The most significant caution of all was delivered by Pope Francis himself in 2019: He wrote a letter to Catholics in Germany in the context of their Synodal Path discussions, warning against “preconceived schemes and mechanisms that end in alienation or limitation” of the Church’s fundamental mission of evangelization after it first became apparent that unrelated ideological agendas were driving the process. 

The German Church leaders pressing forward the Synodal Path have completely ignored this papal instruction, as well as several even more strongly worded communiqués from other senior Vatican leaders, including a July 2022 statement that warned the German process was not authorized to “oblige the bishops and the faithful to adopt new forms of governance and new orientations of doctrine and morals.”

The dissenting group of Germans are gambling that, by couching their dissenting agendas as being “synodal” expressions of the majority will of local Catholics, they will be able to persuade the rest of the Church to allow their grave breaches of Church doctrine and practice to stand without correction. Further, they appear to be banking that these agendas will be embraced by Pope Francis and the Synod on Synodality, when that global process concludes next year in October in Rome. 

The prospect that this German misinterpretation of “synodality” might prevail in next year’s discussions was one of the main reasons that a number of cardinals raised the issue of the term’s correct definition during their recent consistory in Rome. These cardinals are determined to get clarity on the matter to ensure that the outcome next year is constructive for the Church and its evangelical priorities, not destructive.

This awareness within the College of Cardinals about the damaging developments in Germany, and the very real possibility that progressives might attempt to “hijack” the Synod on Synodality in order to advance their cause nationally and internationally, is a positive sign. Another is that there are still many courageous German bishops, like Cardinal Rainer Woelki of Cologne and Bishop Rudolph Voderholzer of Regensburg, who continue to publicly stand up for Catholic truth against the Synodal Path’s secularist agenda.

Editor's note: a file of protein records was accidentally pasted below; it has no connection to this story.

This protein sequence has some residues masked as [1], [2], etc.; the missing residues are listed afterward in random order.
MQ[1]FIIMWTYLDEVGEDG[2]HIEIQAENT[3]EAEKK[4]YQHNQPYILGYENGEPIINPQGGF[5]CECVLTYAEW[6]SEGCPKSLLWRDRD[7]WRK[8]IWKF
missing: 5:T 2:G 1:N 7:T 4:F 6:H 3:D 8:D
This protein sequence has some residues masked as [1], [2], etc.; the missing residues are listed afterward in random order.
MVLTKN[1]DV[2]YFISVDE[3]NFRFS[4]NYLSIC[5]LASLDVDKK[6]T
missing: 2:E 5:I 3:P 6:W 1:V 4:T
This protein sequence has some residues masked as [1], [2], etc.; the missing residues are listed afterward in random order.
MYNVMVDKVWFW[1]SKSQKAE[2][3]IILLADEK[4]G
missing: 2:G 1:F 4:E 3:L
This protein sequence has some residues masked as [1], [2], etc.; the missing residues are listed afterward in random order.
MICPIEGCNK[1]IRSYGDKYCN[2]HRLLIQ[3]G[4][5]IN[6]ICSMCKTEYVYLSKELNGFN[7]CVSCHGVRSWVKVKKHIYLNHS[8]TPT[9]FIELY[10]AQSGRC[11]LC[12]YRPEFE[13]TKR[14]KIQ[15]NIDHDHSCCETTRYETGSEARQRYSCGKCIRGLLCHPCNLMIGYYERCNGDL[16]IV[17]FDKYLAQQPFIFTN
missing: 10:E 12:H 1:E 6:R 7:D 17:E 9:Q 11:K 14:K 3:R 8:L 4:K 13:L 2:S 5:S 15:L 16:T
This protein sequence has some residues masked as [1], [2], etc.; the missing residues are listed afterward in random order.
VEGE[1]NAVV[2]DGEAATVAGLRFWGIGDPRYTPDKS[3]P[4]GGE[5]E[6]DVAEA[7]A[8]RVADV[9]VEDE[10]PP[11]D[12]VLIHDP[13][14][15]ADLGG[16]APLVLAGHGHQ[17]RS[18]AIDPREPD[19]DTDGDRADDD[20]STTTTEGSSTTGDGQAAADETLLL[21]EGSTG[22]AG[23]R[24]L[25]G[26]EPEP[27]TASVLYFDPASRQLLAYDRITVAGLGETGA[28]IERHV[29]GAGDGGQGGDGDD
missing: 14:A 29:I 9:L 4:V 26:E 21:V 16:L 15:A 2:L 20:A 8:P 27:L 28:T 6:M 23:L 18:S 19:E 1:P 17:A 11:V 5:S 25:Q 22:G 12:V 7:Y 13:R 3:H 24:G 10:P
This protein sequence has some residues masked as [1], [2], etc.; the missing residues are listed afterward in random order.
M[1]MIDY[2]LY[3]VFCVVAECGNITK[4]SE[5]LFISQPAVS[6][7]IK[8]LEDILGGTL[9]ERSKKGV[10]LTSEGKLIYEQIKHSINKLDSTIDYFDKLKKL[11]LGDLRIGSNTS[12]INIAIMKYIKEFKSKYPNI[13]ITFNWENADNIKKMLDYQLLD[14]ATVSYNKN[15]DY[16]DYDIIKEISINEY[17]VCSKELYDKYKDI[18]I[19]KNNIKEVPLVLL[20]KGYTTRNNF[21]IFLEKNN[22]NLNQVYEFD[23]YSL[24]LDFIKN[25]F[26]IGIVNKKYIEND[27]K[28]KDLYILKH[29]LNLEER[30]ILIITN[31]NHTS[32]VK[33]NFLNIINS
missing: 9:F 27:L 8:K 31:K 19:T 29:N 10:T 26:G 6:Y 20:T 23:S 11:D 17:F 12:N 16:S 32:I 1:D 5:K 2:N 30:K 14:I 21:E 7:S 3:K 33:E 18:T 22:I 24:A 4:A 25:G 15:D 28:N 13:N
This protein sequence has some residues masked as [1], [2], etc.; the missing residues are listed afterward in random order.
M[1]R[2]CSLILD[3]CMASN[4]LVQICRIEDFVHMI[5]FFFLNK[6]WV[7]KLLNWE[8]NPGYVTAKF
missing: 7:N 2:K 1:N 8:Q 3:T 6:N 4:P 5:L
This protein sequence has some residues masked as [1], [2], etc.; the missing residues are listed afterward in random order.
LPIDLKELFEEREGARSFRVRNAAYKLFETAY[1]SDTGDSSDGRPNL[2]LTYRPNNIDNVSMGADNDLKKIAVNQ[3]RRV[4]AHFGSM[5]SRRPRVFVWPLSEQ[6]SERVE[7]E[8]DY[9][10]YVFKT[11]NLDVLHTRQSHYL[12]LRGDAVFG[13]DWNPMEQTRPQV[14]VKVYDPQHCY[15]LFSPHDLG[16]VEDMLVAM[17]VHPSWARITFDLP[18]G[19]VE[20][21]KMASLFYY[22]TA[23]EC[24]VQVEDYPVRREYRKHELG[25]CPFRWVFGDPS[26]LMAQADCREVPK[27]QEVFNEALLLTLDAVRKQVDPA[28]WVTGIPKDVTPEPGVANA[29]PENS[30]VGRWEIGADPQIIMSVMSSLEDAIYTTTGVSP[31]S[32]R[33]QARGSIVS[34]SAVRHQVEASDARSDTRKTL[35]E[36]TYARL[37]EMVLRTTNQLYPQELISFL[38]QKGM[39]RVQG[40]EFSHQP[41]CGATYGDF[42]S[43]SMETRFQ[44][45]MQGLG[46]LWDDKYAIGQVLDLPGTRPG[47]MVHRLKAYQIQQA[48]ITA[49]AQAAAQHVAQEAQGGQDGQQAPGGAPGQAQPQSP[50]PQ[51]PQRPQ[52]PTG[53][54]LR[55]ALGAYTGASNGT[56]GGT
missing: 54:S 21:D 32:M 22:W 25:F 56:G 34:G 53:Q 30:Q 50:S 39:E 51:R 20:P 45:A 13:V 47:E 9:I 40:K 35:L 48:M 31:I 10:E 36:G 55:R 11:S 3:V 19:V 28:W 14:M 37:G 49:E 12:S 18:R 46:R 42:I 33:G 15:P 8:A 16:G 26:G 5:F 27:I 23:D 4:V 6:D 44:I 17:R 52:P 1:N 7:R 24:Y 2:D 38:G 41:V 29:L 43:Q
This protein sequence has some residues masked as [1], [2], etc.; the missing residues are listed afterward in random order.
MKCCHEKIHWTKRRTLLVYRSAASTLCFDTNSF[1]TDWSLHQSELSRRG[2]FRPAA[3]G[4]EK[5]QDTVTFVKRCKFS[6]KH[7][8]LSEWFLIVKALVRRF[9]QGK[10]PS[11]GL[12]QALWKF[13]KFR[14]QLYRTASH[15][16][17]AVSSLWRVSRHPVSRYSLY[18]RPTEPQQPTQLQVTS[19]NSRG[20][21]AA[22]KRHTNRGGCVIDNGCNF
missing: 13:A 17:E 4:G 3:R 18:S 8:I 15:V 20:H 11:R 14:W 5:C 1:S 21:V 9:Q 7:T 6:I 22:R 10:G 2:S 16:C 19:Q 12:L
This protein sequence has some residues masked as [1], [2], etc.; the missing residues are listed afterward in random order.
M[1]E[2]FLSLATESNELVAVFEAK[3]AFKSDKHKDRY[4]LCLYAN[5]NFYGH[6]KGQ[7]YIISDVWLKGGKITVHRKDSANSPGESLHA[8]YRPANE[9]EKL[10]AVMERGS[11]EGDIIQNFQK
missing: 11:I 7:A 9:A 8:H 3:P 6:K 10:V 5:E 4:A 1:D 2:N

From the Synodal Path’s outset, its leaders have tried to market their plans as necessary antidotes to the plague of clergy sexual abuse. It’s now inescapably clear that they’ve never been primarily interested in addressing the abuse crisis. Instead, the plan has always been to utilize the issue as an instrument to push the same tired secular and relativist ideas that members of this German faction (aided and abetted by progressive Catholics in Europe and in the United States) have promoted for decades. 

Pope Francis provided a papal corrective to some of these ideas when he discarded German-inspired calls during the 2019 Amazon Synod for the ordination of married men and women deacons from his subsequent post-synodal apostolic exhortation, Querida Amazonia

While we do not know what private discussions may now be taking place between the Holy See and the leaders of the Church in Germany, it is hard to see how this perilous situation can be resolved without the direct intervention of Pope Francis.

In light of all this, we should renew our prayers that the eyes of Bishop Bätzing and the other wayward leaders of the German Synodal Path will be opened to God’s truth before they do irreparable damage to German Catholics by breaking definitively from communion with the rest of the Church. And we can also pray that the Holy Spirit continues to fortify the resolve of the Holy Father and our other shepherds to keep the Church centered on its fundamental mission of proclaiming the Good News of Jesus Christ to the world.

God bless you!